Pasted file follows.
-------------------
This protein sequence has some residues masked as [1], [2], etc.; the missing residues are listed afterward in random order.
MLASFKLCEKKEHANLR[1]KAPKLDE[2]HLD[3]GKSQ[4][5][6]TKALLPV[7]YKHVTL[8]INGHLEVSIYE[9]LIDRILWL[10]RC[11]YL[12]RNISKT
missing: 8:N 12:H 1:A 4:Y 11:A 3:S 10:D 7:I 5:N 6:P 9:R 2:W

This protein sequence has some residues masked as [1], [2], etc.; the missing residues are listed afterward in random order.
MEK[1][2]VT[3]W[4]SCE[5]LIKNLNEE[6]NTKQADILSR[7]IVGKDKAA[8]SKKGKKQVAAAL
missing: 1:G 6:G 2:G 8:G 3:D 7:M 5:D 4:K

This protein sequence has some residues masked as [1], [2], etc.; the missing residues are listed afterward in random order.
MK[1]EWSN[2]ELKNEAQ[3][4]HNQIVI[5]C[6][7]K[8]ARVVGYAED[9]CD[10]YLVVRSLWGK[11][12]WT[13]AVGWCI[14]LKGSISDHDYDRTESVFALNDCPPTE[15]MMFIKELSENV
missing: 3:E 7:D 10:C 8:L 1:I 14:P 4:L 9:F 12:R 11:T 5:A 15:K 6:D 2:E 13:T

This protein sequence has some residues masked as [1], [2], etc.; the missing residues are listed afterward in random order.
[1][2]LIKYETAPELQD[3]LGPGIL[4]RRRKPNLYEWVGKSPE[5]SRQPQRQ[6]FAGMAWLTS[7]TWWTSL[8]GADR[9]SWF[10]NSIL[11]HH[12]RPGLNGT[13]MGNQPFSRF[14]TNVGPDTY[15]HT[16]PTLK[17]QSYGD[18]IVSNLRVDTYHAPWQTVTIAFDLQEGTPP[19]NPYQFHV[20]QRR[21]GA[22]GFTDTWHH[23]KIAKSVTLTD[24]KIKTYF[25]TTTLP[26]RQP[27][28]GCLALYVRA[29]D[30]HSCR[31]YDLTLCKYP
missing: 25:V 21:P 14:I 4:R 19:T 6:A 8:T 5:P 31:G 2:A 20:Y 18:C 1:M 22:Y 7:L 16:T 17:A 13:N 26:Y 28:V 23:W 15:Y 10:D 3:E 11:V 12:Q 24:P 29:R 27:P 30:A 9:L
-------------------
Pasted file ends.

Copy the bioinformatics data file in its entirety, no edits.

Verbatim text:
This protein sequence has some residues masked as [1], [2], etc.; the missing residues are listed afterward in random order.
MLASFKLCEKKEHANLR[1]KAPKLDE[2]HLD[3]GKSQ[4][5][6]TKALLPV[7]YKHVTL[8]INGHLEVSIYE[9]LIDRILWL[10]RC[11]YL[12]RNISKT
missing: 8:N 12:H 1:A 4:Y 11:A 3:S 10:D 7:I 5:N 6:P 9:R 2:W

This protein sequence has some residues masked as [1], [2], etc.; the missing residues are listed afterward in random order.
MEK[1][2]VT[3]W[4]SCE[5]LIKNLNEE[6]NTKQADILSR[7]IVGKDKAA[8]SKKGKKQVAAAL
missing: 1:G 6:G 2:G 8:G 3:D 7:M 5:D 4:K

This protein sequence has some residues masked as [1], [2], etc.; the missing residues are listed afterward in random order.
MK[1]EWSN[2]ELKNEAQ[3][4]HNQIVI[5]C[6][7]K[8]ARVVGYAED[9]CD[10]YLVVRSLWGK[11][12]WT[13]AVGWCI[14]LKGSISDHDYDRTESVFALNDCPPTE[15]MMFIKELSENV
missing: 3:E 7:D 10:C 8:L 1:I 14:P 4:L 9:F 12:R 11:T 5:A 15:K 6:D 2:E 13:T

This protein sequence has some residues masked as [1], [2], etc.; the missing residues are listed afterward in random order.
[1][2]LIKYETAPELQD[3]LGPGIL[4]RRRKPNLYEWVGKSPE[5]SRQPQRQ[6]FAGMAWLTS[7]TWWTSL[8]GADR[9]SWF[10]NSIL[11]HH[12]RPGLNGT[13]MGNQPFSRF[14]TNVGPDTY[15]HT[16]PTLK[17]QSYGD[18]IVSNLRVDTYHAPWQTVTIAFDLQEGTPP[19]NPYQFHV[20]QRR[21]GA[22]GFTDTWHH[23]KIAKSVTLTD[24]KIKTYF[25]TTTLP[26]RQP[27][28]GCLALYVRA[29]D[30]HSCR[31]YDLTLCKYP
missing: 25:V 21:P 14:I 4:R 19:T 6:A 8:T 5:P 31:G 2:A 20:Y 18:C 1:M 22:Y 7:L 16:T 17:A 13:N 26:Y 28:V 23:W 15:Y 10:D 3:E 11:V 12:Q 24:P 29:R 27:P 30:A 9:L